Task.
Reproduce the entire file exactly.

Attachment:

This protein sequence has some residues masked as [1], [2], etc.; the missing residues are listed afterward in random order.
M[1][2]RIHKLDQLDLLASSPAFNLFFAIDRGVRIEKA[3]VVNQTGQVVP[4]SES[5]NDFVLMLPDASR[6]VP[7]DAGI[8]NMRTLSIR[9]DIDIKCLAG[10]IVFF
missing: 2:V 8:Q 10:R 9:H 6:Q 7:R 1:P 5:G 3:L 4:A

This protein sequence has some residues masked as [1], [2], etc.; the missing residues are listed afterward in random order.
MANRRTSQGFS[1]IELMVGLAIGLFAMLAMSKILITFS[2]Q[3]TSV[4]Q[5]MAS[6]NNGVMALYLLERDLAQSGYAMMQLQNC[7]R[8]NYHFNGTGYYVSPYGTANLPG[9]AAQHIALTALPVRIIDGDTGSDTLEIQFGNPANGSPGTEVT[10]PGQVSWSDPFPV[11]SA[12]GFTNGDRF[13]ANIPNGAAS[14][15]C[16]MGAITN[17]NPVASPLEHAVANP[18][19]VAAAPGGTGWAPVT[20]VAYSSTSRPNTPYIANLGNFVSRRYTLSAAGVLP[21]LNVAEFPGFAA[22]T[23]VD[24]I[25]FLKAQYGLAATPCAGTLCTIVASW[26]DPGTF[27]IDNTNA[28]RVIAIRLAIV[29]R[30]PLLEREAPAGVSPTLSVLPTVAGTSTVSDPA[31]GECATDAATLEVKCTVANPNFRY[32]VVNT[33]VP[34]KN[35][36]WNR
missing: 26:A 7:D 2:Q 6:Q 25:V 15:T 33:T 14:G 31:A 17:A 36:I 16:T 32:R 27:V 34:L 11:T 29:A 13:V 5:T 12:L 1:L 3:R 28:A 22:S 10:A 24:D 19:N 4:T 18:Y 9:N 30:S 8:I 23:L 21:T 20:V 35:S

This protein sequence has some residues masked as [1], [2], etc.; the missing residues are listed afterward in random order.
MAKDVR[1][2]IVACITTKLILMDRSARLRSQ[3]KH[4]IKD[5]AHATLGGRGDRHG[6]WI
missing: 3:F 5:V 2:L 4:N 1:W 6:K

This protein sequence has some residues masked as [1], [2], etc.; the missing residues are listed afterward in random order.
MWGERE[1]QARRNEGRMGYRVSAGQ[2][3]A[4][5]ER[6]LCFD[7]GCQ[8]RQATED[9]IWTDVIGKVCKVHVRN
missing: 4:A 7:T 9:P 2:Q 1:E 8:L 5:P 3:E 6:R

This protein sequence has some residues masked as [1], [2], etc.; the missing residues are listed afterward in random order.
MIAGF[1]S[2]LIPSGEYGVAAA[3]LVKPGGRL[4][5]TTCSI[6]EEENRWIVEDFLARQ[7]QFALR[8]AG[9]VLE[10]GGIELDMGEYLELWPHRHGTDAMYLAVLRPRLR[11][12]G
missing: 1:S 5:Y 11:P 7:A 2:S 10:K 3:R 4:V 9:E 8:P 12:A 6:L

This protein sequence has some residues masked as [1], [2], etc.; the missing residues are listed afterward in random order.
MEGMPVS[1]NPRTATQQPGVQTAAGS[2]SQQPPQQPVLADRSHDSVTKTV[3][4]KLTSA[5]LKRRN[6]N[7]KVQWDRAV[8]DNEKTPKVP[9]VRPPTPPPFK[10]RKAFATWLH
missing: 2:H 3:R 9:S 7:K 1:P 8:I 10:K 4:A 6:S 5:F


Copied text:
This protein sequence has some residues masked as [1], [2], etc.; the missing residues are listed afterward in random order.
M[1][2]RIHKLDQLDLLASSPAFNLFFAIDRGVRIEKA[3]VVNQTGQVVP[4]SES[5]NDFVLMLPDASR[6]VP[7]DAGI[8]NMRTLSIR[9]DIDIKCLAG[10]IVFF
missing: 2:V 8:Q 10:R 9:H 6:Q 7:R 1:P 5:G 3:L 4:A

This protein sequence has some residues masked as [1], [2], etc.; the missing residues are listed afterward in random order.
MANRRTSQGFS[1]IELMVGLAIGLFAMLAMSKILITFS[2]Q[3]TSV[4]Q[5]MAS[6]NNGVMALYLLERDLAQSGYAMMQLQNC[7]R[8]NYHFNGTGYYVSPYGTANLPG[9]AAQHIALTALPVRIIDGDTGSDTLEIQFGNPANGSPGTEVT[10]PGQVSWSDPFPV[11]SA[12]GFTNGDRF[13]ANIPNGAAS[14][15]C[16]MGAITN[17]NPVASPLEHAVANP[18][19]VAAAPGGTGWAPVT[20]VAYSSTSRPNTPYIANLGNFVSRRYTLSAAGVLP[21]LNVAEFPGFAA[22]T[23]VD[24]I[25]FLKAQYGLAATPCAGTLCTIVASW[26]DPGTF[27]IDNTNA[28]RVIAIRLAIV[29]R[30]PLLEREAPAGVSPTLSVLPTVAGTSTVSDPA[31]GECATDAATLEVKCTVANPNFRY[32]VVNT[33]VP[34]KN[35][36]WNR
missing: 26:A 7:D 2:Q 6:Q 25:V 15:T 33:T 14:G 31:A 17:A 36:I 16:T 32:R 27:V 34:L 11:T 29:A 13:V 5:T 12:L 1:L 3:R 28:A 22:S 10:A 24:D 19:N 4:T 18:Y 9:N 30:S 8:I 23:L 21:T 20:V 35:S

This protein sequence has some residues masked as [1], [2], etc.; the missing residues are listed afterward in random order.
MAKDVR[1][2]IVACITTKLILMDRSARLRSQ[3]KH[4]IKD[5]AHATLGGRGDRHG[6]WI
missing: 3:F 5:V 2:L 4:N 1:W 6:K

This protein sequence has some residues masked as [1], [2], etc.; the missing residues are listed afterward in random order.
MWGERE[1]QARRNEGRMGYRVSAGQ[2][3]A[4][5]ER[6]LCFD[7]GCQ[8]RQATED[9]IWTDVIGKVCKVHVRN
missing: 4:A 7:T 9:P 2:Q 1:E 8:L 5:P 3:E 6:R

This protein sequence has some residues masked as [1], [2], etc.; the missing residues are listed afterward in random order.
MIAGF[1]S[2]LIPSGEYGVAAA[3]LVKPGGRL[4][5]TTCSI[6]EEENRWIVEDFLARQ[7]QFALR[8]AG[9]VLE[10]GGIELDMGEYLELWPHRHGTDAMYLAVLRPRLR[11][12]G
missing: 1:S 5:Y 11:P 7:A 2:S 10:K 3:R 4:V 9:E 8:P 12:A 6:L

This protein sequence has some residues masked as [1], [2], etc.; the missing residues are listed afterward in random order.
MEGMPVS[1]NPRTATQQPGVQTAAGS[2]SQQPPQQPVLADRSHDSVTKTV[3][4]KLTSA[5]LKRRN[6]N[7]KVQWDRAV[8]DNEKTPKVP[9]VRPPTPPPFK[10]RKAFATWLH
missing: 2:H 3:R 9:S 7:K 1:P 8:I 10:K 4:A 6:S 5:F